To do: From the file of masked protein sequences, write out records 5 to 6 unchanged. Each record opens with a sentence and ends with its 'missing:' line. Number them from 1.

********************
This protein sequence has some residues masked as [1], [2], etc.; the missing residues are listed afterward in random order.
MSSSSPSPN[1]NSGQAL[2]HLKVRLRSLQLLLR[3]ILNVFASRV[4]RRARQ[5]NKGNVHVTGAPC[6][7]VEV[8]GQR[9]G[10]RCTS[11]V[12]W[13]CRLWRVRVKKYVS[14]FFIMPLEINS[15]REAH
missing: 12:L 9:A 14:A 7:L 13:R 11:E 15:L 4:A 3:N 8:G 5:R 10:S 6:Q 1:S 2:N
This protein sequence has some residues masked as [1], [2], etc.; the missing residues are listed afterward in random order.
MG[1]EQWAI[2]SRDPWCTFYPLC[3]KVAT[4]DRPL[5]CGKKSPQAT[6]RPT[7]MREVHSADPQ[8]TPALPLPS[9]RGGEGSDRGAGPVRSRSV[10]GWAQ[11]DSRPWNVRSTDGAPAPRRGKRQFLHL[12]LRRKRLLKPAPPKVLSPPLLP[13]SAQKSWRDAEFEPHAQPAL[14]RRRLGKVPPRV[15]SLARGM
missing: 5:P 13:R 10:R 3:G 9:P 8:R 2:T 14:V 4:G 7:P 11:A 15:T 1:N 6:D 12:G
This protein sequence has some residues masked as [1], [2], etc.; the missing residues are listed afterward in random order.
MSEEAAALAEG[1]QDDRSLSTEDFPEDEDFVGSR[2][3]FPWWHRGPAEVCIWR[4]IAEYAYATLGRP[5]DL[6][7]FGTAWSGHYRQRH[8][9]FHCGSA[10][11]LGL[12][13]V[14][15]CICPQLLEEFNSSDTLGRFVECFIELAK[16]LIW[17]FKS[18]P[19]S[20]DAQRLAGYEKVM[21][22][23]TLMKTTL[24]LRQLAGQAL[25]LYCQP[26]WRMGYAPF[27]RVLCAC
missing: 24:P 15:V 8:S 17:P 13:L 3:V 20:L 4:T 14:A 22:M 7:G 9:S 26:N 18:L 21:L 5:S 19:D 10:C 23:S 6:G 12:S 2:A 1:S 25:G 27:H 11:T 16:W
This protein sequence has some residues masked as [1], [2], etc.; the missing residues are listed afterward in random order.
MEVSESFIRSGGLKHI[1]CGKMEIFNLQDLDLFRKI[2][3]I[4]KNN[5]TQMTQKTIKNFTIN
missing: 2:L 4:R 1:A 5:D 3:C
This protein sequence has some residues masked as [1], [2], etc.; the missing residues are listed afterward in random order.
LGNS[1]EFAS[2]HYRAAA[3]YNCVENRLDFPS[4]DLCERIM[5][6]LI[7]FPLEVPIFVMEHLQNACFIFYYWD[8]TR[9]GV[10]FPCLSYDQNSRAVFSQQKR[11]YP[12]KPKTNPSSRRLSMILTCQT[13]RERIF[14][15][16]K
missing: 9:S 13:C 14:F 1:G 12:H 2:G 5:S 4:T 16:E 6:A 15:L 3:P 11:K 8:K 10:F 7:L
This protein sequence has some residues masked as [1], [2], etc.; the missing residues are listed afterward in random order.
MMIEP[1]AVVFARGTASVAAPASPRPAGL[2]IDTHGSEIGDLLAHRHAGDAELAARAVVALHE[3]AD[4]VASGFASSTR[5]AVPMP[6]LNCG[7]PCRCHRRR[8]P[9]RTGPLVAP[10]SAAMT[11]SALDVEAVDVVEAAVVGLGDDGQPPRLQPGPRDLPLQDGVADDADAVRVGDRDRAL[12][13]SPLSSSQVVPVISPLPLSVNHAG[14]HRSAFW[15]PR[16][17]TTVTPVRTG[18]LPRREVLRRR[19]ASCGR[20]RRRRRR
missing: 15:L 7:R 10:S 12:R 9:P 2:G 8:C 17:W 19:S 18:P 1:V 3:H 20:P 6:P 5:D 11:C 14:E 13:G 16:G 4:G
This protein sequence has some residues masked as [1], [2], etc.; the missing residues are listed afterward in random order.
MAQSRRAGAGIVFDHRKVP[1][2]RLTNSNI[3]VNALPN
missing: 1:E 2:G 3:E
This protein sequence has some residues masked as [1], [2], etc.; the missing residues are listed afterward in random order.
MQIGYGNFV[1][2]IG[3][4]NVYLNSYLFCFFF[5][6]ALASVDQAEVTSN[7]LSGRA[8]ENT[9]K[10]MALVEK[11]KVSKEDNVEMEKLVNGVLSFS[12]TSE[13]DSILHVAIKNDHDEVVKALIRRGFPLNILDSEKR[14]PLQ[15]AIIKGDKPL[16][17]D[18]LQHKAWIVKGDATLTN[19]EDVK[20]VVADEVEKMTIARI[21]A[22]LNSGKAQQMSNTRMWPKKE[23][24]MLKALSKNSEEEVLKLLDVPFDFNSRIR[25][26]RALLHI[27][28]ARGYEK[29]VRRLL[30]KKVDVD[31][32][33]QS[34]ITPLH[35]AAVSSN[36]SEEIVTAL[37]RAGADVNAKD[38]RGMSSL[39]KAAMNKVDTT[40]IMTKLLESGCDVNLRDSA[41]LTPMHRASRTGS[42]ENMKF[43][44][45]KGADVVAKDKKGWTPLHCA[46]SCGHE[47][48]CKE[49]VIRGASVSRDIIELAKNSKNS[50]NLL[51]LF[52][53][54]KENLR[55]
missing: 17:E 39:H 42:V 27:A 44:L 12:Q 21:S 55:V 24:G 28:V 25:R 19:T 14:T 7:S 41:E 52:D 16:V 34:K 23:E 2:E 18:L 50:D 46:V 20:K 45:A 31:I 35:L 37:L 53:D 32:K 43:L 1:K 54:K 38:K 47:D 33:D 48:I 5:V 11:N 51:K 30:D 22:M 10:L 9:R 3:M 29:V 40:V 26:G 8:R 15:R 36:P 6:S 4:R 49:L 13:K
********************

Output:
This protein sequence has some residues masked as [1], [2], etc.; the missing residues are listed afterward in random order.
LGNS[1]EFAS[2]HYRAAA[3]YNCVENRLDFPS[4]DLCERIM[5][6]LI[7]FPLEVPIFVMEHLQNACFIFYYWD[8]TR[9]GV[10]FPCLSYDQNSRAVFSQQKR[11]YP[12]KPKTNPSSRRLSMILTCQT[13]RERIF[14][15][16]K
missing: 9:S 13:C 14:F 1:G 12:H 2:G 5:S 4:T 16:E 6:A 15:L 3:P 11:K 8:K 10:F 7:L
This protein sequence has some residues masked as [1], [2], etc.; the missing residues are listed afterward in random order.
MMIEP[1]AVVFARGTASVAAPASPRPAGL[2]IDTHGSEIGDLLAHRHAGDAELAARAVVALHE[3]AD[4]VASGFASSTR[5]AVPMP[6]LNCG[7]PCRCHRRR[8]P[9]RTGPLVAP[10]SAAMT[11]SALDVEAVDVVEAAVVGLGDDGQPPRLQPGPRDLPLQDGVADDADAVRVGDRDRAL[12][13]SPLSSSQVVPVISPLPLSVNHAG[14]HRSAFW[15]PR[16][17]TTVTPVRTG[18]LPRREVLRRR[19]ASCGR[20]RRRRRR
missing: 15:L 7:R 10:S 12:R 9:P 2:G 8:C 17:W 19:S 18:P 1:V 3:H 20:P 6:P 5:D 11:C 14:E 13:G 16:G 4:G